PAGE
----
Australia’s Local Government Super to reject pay at AMP and support climate resolution at Bank of America

LGS becomes first super fund to pre-release voting intentions

Australia’s A$8bn (€5.7bn) Local Government Super, releasing its voting intentions for the first time, says it plans to vote against pay at Sydney-based financial services firm AMP and in support of a shareholder climate change resolution at Bank of America.

It is voting against the remuneration report at AMP on May 7, saying an executive pay increase is “excessive”. It is also voting against the equity grant made to top management saying there is an “insufficient performance hurdle”.

At Bank of America, it is supporting a resolution filed by the Sisters of the Holy Names of Jesus and Mary calling for the bank to assess the greenhouse gas emissions of its financing portfolio and its exposure to climate change risk in its lending, investing, and financing activities. The justification is that LGS favours “increased environmental reporting/responsibility”.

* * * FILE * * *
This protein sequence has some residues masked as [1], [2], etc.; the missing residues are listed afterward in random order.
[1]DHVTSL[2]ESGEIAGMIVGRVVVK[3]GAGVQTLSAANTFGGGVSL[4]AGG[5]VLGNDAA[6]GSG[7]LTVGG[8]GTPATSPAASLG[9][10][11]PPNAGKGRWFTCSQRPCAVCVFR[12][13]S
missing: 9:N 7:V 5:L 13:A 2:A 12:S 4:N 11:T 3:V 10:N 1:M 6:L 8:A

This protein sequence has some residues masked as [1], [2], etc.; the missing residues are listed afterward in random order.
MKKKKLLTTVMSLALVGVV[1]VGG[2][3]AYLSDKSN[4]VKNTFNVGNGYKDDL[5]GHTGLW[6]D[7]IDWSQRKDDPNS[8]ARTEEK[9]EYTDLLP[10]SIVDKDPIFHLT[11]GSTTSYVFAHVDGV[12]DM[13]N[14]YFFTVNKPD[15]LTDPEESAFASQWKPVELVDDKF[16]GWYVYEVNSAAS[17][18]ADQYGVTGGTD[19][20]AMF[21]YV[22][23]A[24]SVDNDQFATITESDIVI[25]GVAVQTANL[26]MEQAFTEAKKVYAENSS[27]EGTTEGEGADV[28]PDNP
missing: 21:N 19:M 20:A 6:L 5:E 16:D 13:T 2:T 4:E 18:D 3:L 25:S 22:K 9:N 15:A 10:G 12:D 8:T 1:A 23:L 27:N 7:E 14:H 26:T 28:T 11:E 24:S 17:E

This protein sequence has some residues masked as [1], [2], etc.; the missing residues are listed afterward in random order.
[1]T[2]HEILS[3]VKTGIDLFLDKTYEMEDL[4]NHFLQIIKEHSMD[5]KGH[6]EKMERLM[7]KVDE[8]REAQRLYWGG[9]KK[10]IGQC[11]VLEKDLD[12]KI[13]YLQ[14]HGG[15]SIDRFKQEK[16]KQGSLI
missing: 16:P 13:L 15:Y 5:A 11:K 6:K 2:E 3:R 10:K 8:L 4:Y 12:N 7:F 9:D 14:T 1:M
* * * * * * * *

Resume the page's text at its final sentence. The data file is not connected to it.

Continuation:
LGS, which has around A$5bn invested in responsible investment strategies, said it has launched a new shareholder voting website, which it says makes it thefirst super fund in Australia to disclose its voting intentions in advance of company shareholder meetings.

LGS’s Chief Executive Peter Lambert said it aimed to “increase transparency and disclosure of how we invest our members’ retirement savings”.

The site uses CGI Glass Lewis’ Viewpoint voting platform and Lambert added: “Voting at shareholder meetings forms a key element of this engagement and is an important element of our ownership rights as long-term investors.”

As a rule LGS votes in accordance with recommendations of the Australian Council of Superannuation Investors (ACSI) and CGI Glass Lewis, but will vote against them if its believes there is a long-term ESG risk which may lead to the loss of shareholder value.

LGS has voted against company proposals in the past as a result of concerns with issues such as board diversity and independence, remuneration and sustainability reporting disclosure and climate change.